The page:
Monday, July 15, 2024

National Aids Commission reveals global/regional statistics on HIV


The National Aids Commission (NAC) in Belize hosted a two-day workshop on how to train journalists/media personnel in reporting topics regarding HIV (human immunodeficiency disorder)/TB (tuberculosis)/AIDS (acquired immune deficiency syndrome or acquired immunodeficiency syndrome). The San Pedro Sun sharing the information gathered during the workshop facilitated by Martha Carrillo (Founder of MC Consultancy) in a series of articles over the next two weeks. In the first series, out on Friday, January 27th, Volume 27 Issue #4, the basics of HIV/TB/AIDS, how it is transmitted, the various stages of HIV, and treatment options for HIV were explained. In this second series, The San Pedro Sun will explore the global and regionally statistics on HIV, and introduce Belize’s leading HIV advocate, Erika Castellanos.
Global and Regional Statistics on HIV
In regards to gender, males remain the highest affected group. Men represent 65.2% of all cases at a ratio of 1.9 to 1 when compared to females for TB and TB/HIV co-infections. United Nations Programme on HIV/AIDS (UNAIDS) considers gay men and other men who have sex with men, sex workers and their clients, transgender people, people who inject drugs and prisoners and other incarcerated people as the main key population groups. These populations often suffer from punitive laws or stigmatizing policies, and they are among the most likely to be exposed to HIV. Their engagement is critical to a successful HIV response everywhere.
In 2015, 36.7 million people were estimated to be living with HIV globally, 2.1 million became newly infected, and 1.1 million died of AIDS. At the end of 2015, US$ 19 billion was invested in the AIDS response in low- and middle-income countries (not including the countries that have recently transitioned into high-income categories). Recent updated UNAIDS estimates indicate that US$ 26.2 billion will be required for the AIDS response in 2020, with US$ 23.9 billion required in 2030.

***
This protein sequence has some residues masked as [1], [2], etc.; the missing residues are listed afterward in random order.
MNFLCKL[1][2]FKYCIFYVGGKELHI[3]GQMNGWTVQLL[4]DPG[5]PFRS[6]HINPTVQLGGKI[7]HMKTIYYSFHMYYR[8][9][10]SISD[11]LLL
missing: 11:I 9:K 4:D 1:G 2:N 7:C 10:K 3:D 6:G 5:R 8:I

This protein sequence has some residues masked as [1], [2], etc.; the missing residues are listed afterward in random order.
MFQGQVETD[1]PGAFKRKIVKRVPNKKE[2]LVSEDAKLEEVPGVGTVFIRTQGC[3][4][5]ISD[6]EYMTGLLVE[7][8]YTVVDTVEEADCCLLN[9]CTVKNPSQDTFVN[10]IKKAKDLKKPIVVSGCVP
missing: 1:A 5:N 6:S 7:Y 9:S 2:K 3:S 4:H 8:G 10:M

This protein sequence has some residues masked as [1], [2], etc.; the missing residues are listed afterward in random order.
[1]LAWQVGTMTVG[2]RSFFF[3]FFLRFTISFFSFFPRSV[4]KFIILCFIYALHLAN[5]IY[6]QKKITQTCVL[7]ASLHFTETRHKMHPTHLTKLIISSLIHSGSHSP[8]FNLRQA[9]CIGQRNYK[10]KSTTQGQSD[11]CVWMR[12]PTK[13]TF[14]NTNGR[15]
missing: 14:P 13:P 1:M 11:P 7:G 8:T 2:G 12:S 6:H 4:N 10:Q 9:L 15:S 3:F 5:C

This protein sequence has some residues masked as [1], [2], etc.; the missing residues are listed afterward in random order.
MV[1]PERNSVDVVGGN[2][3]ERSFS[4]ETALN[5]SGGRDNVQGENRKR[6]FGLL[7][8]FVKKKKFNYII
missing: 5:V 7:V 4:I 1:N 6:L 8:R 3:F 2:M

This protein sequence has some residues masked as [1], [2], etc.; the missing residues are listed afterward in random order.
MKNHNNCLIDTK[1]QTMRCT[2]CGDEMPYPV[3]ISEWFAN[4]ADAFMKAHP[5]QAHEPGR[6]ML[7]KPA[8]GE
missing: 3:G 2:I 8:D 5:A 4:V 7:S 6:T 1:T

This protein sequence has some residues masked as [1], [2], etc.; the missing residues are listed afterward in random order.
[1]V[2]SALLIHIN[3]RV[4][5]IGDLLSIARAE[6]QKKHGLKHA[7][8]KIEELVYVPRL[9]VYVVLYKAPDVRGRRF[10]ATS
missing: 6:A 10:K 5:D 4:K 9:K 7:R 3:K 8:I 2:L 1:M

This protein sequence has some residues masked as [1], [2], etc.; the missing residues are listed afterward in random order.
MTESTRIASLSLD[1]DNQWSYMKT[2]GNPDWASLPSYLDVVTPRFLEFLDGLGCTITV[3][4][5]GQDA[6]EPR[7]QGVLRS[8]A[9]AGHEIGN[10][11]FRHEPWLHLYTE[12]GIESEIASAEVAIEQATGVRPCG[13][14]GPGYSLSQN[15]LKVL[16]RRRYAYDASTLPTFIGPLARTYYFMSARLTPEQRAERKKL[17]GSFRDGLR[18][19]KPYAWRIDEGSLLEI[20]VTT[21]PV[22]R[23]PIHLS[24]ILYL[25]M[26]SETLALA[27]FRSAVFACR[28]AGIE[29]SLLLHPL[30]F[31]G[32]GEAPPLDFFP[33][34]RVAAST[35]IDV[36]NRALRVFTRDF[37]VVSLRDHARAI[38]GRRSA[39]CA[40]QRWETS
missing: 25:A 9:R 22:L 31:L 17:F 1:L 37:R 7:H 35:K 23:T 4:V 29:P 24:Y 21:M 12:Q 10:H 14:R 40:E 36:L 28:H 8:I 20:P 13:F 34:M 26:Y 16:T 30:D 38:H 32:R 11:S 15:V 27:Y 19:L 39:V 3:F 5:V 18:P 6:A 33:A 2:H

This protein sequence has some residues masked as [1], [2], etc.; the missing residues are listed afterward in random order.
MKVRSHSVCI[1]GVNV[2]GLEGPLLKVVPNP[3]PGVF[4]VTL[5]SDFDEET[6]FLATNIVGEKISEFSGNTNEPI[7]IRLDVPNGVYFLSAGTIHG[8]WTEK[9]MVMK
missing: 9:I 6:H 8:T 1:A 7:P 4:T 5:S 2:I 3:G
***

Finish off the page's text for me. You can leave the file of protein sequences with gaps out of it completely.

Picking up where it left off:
According to 2015 statistics, the Ministry of Health in Belize (MOH) conducted a total of 31,346 HIV tests, where 239 tested positive. 20,105 females and 11,124 males were tested, showing more than double the women getting tested over men.
In 2015, the HIV Summary Cohort reported that 239 were newly diagnosed with HIV, 239 were enrolled in care, 136 received CD4 counts, 69 were on antiretroviral treatment, 23 were deceased, and 104 were alive and on the antiretroviral treatment (ART). The estimated TB prevalence is 51 per 100,000 while the incidence is 40 per 100,000.
Available data consistently reveals that the Belize, Cayo and Stann Creek districts have high cases of TB and HIV. TB incidence is estimated at 40 persons per 100,000 population or around 120 cases per year. The overall HIV related death rate is 2.6/10,000 population, with twice the number of men dying. Poverty, HIV/AIDS, chronic non-communicable diseases and poor treatment outcomes are considered key drivers of TB in Belize.
Erika Castellanos, giving a voice to the defenseless
The highlight of the workshop was a presentation given by guest speaker, Erika Castellanos. Castellanos, who is a transgender woman living with HIV, was more than delighted to share her inspiring story to the group. “I was exposed to HIV in 1995—the year HIV hit hard. There were funerals every week, and many of my close friends had died. Before, you would hear a lot of misconceptions about persons living with HIV, but we have come a long way in regards to HIV education. I think the more we know about HIV, the less stigma and discrimination there will be. Many people who have HIV are generally afraid to reveal their status to their family or partner. We have a social responsibility to impart knowledge and that will decrease the stigma associated with HIV,” said Castellanos.
During her motivational speech, Castellanos mentioned that being HIV positive transformed her former lifestyle as a sex worker and drug abuser. “After knowing I had HIV, I became a better a person, and it has given me the opportunity to help other people. I don’t know if I would be alive if I didn’t have HIV or where I would be. After I accepted that I had HIV, I became empowered. I now travel around the globe to represent Belize to seek assistance for other people like me living with HIV,” she said.
In the third series, stigma, discrimination, and human rights pertaining to persons living with HIV will be highlighted. If you need more information regarding HIV, available treatment, questions, or concerns, you may contact the National AIDS Commission by calling 223-7592 or email [email protected]

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